in the garden after the drought

After a long two months of drought, we have been getting rain off and on. And we are so grateful for it. Some of the garden plants are looking better, though many have leaves that are half crisped to brown. These dogwood trees look so sad.



I don’t know what this bodes for next spring. I wonder if any of the shrubs and trees that set their blossoms after a spring bloom will have blossoms next year or not. The terminal buds of the lilacs are dried up. No lilacs next year? The star magnolia lost 99% of its leaves this summer. No blossoms in the spring? We’ll have to wait and see.

Leaf burn is evident on many of the hostas. Some worse than others. This ‘Regal Splendor’ did better than many.


‘Invincible’ has earned its name this year. It looks great and flowered well. Some of our ‘Royal Standard’ hostas didn’t bloom at all. I can’t remember that ever happening before.

Hosta 'Invincible'

‘Thunderbolt’ did great, as well, but the ‘Love Pat’ to its left suffered some leaf burn.

Hosta 'Thunderbolt'

‘Gold Standard’ did well, too. Looks as good as ever.

Hosta 'Gold Standard'

Garlic chives are tough. They have only been hampered in timing. Their bloom is coming on a bit more than a week later than usual.

garlic chives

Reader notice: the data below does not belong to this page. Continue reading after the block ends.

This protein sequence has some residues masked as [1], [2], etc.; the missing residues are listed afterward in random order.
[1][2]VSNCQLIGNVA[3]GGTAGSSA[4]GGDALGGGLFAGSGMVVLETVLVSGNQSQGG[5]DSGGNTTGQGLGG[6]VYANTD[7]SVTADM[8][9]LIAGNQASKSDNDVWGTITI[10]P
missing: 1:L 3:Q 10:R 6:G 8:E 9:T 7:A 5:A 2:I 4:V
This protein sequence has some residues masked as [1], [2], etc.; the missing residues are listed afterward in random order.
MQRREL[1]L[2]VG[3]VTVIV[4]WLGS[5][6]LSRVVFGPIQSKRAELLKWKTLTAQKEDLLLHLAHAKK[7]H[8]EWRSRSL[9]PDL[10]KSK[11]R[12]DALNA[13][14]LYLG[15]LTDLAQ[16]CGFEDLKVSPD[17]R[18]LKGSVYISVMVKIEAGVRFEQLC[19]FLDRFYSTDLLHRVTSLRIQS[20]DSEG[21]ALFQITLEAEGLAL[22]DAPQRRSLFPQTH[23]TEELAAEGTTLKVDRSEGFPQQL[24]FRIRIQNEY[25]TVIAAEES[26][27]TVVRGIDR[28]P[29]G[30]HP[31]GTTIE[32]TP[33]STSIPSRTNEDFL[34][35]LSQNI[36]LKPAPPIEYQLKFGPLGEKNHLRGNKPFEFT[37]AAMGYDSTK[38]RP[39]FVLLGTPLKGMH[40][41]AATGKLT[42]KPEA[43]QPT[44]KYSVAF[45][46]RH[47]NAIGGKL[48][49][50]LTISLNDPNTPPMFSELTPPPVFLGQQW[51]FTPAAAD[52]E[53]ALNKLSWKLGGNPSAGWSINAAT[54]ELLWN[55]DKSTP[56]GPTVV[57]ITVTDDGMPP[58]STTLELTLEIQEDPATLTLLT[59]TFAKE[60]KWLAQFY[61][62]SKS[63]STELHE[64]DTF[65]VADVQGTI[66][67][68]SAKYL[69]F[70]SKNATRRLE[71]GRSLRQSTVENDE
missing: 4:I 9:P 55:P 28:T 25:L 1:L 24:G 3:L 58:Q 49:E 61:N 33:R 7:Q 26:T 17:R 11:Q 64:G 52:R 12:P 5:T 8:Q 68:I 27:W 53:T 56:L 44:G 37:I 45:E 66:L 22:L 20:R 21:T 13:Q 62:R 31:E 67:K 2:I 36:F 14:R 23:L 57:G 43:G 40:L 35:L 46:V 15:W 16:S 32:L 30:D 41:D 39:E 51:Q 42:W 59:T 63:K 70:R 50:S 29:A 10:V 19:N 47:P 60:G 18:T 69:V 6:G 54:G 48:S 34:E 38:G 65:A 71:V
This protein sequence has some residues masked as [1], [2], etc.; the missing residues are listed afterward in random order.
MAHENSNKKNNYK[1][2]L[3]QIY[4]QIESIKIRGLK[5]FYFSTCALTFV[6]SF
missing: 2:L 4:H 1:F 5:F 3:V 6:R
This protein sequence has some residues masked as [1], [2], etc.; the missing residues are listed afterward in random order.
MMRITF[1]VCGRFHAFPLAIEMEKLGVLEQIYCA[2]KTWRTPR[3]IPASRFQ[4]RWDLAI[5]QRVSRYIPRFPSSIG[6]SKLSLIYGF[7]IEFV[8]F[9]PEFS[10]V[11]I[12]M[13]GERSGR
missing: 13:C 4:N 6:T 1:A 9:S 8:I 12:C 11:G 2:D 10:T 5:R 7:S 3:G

It looks like my lavender plant is going to survive.


Who can complain about crepe myrtle? Gorgeous color in the yard this time of year.

Crepe Myrtle

The beautiful purple ironweed is blooming in the woods. When I see this, I know autumn is on its way!


Also along the edges of the woods, the elderberries are ripe. We picked a lot of them for elderberry jelly, but left some for the birds to enjoy.


The Southern Pin Oak behind the house provides a lot of shade for our yard. We watered it during the drought. Not taking any chances with it. You can see, though, that the hostas around the base of the tree are stunted. Half the size they usually are.

Southern Pin Oak

It is making a lot of pretty little acorns.

Southern Pin Oak acorns

In spite of the drought, some of the daylilies have rebloomed. Daylilies that looked crispy to the ground are putting up new green leaves, too.

‘Chicago Petticoats’

Hemerocallis 'Chicago Petticoats'

‘Mae Brown’

Hemerocallis 'Mae Brown'

I think this year I spent less time in the garden than any other year. It was just too hot and too dry for too long. I am eager to see what next spring brings. Will we have the usual spring blooms? Are some of our plants just dormant or are they gone? Will we have to replace some of our hostas? How about the dogwoods? We shall see!

Check out Jean’s “Bloomin’ Tuesday” post for her garden pictures and links to other gardens. An easy way to stroll through a garden tour or two or three. 🙂



  1. Denise Bird
    Posted August 22, 2012 at 7:11 pm | Permalink

    I enjoyed your garden tour. I hope the plants are just resting, and will return in the spring.

  2. Rosanne
    Posted August 24, 2012 at 9:31 pm | Permalink

    It’s interesting to see what withstood the dryness. Love the pic of the acorns.

  3. Posted August 27, 2012 at 4:23 pm | Permalink

    So sad! Our maple trees are fried and dropping brown leaves. I’m glad to see you have some of your lovely daylilies blooming. Jean

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